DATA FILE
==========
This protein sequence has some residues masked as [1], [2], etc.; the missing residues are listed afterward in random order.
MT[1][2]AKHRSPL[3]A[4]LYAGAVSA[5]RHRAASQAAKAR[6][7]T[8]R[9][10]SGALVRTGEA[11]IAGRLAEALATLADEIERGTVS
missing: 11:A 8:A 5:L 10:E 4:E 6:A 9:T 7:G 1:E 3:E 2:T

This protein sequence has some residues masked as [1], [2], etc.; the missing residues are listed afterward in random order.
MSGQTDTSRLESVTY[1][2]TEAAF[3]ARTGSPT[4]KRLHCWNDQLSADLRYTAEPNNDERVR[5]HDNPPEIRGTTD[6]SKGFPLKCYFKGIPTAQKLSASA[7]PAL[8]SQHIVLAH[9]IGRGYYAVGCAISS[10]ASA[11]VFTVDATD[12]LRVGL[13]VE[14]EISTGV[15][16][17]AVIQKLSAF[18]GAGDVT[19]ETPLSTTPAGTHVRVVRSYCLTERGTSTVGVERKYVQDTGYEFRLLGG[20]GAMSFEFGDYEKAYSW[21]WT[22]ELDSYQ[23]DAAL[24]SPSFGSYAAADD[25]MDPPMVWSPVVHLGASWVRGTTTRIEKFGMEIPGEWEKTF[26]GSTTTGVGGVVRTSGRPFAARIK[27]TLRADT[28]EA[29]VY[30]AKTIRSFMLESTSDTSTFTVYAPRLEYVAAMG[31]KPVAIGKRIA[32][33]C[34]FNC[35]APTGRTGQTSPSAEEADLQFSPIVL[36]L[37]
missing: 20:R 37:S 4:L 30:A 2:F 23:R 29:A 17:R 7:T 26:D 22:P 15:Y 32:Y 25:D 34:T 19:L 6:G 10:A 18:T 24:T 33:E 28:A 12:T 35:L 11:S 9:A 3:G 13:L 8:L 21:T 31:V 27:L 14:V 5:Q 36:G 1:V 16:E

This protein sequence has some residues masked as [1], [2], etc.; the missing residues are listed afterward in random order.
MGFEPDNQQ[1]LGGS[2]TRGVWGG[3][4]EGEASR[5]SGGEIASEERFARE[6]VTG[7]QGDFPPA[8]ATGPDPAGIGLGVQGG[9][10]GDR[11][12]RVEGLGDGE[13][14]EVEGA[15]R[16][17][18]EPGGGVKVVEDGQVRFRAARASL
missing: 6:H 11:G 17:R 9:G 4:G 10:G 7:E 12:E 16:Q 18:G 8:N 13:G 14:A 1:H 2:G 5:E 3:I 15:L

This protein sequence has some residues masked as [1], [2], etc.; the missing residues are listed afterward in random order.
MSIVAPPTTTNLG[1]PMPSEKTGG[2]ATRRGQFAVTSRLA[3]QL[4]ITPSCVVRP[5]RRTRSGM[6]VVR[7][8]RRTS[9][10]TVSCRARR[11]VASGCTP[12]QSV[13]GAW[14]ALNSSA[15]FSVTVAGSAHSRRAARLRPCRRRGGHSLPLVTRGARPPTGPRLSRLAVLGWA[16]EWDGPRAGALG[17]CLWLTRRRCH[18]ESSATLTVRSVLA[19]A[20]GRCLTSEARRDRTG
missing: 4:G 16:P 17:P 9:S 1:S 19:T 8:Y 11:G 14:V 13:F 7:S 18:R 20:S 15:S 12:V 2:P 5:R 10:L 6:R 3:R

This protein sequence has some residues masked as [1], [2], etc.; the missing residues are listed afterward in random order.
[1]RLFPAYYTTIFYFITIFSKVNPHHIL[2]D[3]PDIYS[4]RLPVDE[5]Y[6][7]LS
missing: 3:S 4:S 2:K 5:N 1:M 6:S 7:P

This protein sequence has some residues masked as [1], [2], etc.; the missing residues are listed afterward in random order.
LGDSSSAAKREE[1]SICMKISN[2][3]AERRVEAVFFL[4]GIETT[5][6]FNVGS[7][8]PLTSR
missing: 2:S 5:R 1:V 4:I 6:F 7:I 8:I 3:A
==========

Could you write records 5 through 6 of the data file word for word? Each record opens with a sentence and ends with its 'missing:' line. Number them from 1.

This protein sequence has some residues masked as [1], [2], etc.; the missing residues are listed afterward in random order.
[1]RLFPAYYTTIFYFITIFSKVNPHHIL[2]D[3]PDIYS[4]RLPVDE[5]Y[6][7]LS
missing: 3:S 4:S 2:K 5:N 1:M 6:S 7:P

This protein sequence has some residues masked as [1], [2], etc.; the missing residues are listed afterward in random order.
LGDSSSAAKREE[1]SICMKISN[2][3]AERRVEAVFFL[4]GIETT[5][6]FNVGS[7][8]PLTSR
missing: 2:S 5:R 1:V 4:I 6:F 7:I 8:I 3:A